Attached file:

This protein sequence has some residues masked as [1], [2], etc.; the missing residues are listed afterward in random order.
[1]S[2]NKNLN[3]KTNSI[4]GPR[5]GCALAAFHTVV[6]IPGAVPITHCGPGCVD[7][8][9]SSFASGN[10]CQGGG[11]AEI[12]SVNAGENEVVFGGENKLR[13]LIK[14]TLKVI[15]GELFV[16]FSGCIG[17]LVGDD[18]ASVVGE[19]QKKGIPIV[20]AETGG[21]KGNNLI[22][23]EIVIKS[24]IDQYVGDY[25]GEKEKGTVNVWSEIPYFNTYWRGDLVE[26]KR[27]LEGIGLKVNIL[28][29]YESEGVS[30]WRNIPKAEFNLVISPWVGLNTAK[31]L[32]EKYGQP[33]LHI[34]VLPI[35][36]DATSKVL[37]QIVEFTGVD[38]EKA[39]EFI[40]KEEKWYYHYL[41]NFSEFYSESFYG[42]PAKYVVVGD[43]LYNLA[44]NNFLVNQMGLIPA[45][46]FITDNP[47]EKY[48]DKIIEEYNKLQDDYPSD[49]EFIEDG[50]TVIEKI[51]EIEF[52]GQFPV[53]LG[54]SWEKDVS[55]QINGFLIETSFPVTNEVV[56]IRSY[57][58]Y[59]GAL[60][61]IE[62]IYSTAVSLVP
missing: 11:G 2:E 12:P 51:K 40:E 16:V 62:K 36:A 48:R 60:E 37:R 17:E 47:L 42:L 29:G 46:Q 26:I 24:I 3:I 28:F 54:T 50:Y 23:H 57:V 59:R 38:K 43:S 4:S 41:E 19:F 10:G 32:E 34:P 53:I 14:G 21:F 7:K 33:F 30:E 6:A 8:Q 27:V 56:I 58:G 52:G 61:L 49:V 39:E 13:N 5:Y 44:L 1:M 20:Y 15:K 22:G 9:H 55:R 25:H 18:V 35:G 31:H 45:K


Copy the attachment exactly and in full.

This protein sequence has some residues masked as [1], [2], etc.; the missing residues are listed afterward in random order.
[1]S[2]NKNLN[3]KTNSI[4]GPR[5]GCALAAFHTVV[6]IPGAVPITHCGPGCVD[7][8][9]SSFASGN[10]CQGGG[11]AEI[12]SVNAGENEVVFGGENKLR[13]LIK[14]TLKVI[15]GELFV[16]FSGCIG[17]LVGDD[18]ASVVGE[19]QKKGIPIV[20]AETGG[21]KGNNLI[22][23]EIVIKS[24]IDQYVGDY[25]GEKEKGTVNVWSEIPYFNTYWRGDLVE[26]KR[27]LEGIGLKVNIL[28][29]YESEGVS[30]WRNIPKAEFNLVISPWVGLNTAK[31]L[32]EKYGQP[33]LHI[34]VLPI[35][36]DATSKVL[37]QIVEFTGVD[38]EKA[39]EFI[40]KEEKWYYHYL[41]NFSEFYSESFYG[42]PAKYVVVGD[43]LYNLA[44]NNFLVNQMGLIPA[45][46]FITDNP[47]EKY[48]DKIIEEYNKLQDDYPSD[49]EFIEDG[50]TVIEKI[51]EIEF[52]GQFPV[53]LG[54]SWEKDVS[55]QINGFLIETSFPVTNEVV[56]IRSY[57][58]Y[59]GAL[60][61]IE[62]IYSTAVSLVP
missing: 11:G 2:E 12:P 51:K 40:E 16:V 62:K 36:A 48:R 60:E 37:R 17:E 47:L 42:L 29:G 46:Q 26:I 24:I 3:I 28:F 54:T 50:Y 23:H 57:V 59:R 38:K 43:S 4:S 41:E 19:F 10:G 32:E 34:P 53:I 14:G 21:F 7:K 33:F 30:E 6:A 8:Q 27:V 56:I 58:G 52:G 61:L 49:V 39:E 13:N 5:Y 44:L 1:M 20:Y 15:K 22:G 9:H 55:R 25:H 18:V 35:G 31:H 45:K